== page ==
The costs of leaving the European Union are “lower then ever”, Boris Johnson has said, contradicting warnings issued by business leaders hours earlier at the launch of what is likely to be the official pro-Europe campaign.
The London mayor and MP for Uxbridge and South Ruislip has flirted with throwing his weight behind the campaign to leave the European Union in the upcoming referendum.
Speaking to the BBC while on a trip to Japan, Johnson said: “I think I am exactly where the prime minister is and, I think, actually a huge number of the proportion of the British public.
“We want, in an ideal world, to stay in a reformed European Union but I think the price of getting out is lower than it’s ever been. It’s better for us to stay in, but to stay in a reformed EU. That’s where I am.”
Johnson made the comments after the official launch of the pro-EU Britain Stronger in Europe campaign led by the former Marks & Spencer executive chairman Stuart Rose. Rose issued a warning about the economic impact of an exit, claiming three million jobs would be put at risk if the UK quit the EU.
Also speaking at the launch, the former head of the Association of Chief Police Officers (Acpo), Sir Hugh Orde, said that fugitives across Europe would flock to the UK as a safe haven if it left the European Union because a series of laws and extradition agreements would be ripped up.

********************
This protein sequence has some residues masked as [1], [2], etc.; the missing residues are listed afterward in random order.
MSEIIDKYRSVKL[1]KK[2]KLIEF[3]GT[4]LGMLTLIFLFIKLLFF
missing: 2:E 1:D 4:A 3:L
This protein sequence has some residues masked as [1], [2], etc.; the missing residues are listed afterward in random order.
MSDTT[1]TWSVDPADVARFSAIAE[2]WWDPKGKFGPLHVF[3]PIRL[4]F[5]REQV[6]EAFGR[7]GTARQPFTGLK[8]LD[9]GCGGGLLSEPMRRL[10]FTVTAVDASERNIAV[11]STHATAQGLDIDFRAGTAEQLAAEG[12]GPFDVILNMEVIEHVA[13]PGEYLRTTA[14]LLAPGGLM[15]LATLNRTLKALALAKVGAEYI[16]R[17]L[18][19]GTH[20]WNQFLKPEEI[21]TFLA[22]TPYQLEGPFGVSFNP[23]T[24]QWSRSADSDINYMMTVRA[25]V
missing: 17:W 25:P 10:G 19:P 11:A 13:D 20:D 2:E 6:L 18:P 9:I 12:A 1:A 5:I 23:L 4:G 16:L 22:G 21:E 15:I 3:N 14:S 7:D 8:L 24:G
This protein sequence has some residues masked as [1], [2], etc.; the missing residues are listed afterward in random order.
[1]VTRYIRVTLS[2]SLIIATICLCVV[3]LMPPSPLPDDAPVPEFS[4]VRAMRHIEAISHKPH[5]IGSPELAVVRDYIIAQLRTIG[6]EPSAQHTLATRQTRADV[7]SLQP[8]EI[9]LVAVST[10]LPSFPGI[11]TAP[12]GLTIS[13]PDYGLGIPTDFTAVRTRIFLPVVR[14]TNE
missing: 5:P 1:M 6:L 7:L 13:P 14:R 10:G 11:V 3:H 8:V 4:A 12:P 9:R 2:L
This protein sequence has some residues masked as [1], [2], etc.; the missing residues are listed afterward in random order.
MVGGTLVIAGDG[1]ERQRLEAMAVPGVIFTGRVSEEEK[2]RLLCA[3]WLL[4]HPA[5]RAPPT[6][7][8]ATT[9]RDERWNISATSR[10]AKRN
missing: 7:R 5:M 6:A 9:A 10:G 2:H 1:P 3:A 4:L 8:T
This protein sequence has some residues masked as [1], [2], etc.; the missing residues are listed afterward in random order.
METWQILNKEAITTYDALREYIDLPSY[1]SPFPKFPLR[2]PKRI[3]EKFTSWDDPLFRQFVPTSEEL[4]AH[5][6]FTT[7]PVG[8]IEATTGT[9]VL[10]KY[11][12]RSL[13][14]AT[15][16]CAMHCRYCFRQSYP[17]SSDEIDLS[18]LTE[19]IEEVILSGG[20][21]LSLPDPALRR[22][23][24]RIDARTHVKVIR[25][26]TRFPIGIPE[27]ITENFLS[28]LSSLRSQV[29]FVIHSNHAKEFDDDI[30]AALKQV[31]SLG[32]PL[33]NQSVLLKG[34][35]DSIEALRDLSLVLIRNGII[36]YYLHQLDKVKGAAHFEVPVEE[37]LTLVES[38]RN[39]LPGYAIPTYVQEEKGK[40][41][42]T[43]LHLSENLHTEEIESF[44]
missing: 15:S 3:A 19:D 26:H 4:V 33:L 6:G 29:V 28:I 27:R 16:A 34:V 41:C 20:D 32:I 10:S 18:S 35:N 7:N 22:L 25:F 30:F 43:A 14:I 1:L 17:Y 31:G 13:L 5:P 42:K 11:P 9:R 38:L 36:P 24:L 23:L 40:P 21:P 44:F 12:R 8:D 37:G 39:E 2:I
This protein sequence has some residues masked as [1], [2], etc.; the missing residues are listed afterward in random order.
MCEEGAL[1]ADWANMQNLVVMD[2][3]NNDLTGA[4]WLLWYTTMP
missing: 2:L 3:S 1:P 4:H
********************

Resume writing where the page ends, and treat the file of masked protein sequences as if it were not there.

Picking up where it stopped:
Although the Electoral Commission hasn’t yet named the official campaigns on either side of the EU debate, the Britain Stronger in Europe campaign is likely to be designated as the official “remain” campaign.
The official campaigns on either side will benefit from an increased spending limit of £7m during the campaign period, public grants of up to £600,000, and access to the electoral register.
Although Cameron’s official position is that he will not take a stance on the referendum until he has completed his efforts to renegotiate Britain’s membership of the EU, he is widely expected to back the campaign to remain.
Speaking on Sunday, Ukip leader Nigel Farage said he would welcome it if Johnson decided to back the EU out campaign. “We might just get him,” he said. “We might just get him and he is a recognisable figure. That would be good news.”
This article was written by Frances Perraudin, for theguardian.com on Monday 12th October 2015 18.15 Europe/Londonguardian.co.uk © Guardian News and Media Limited 2010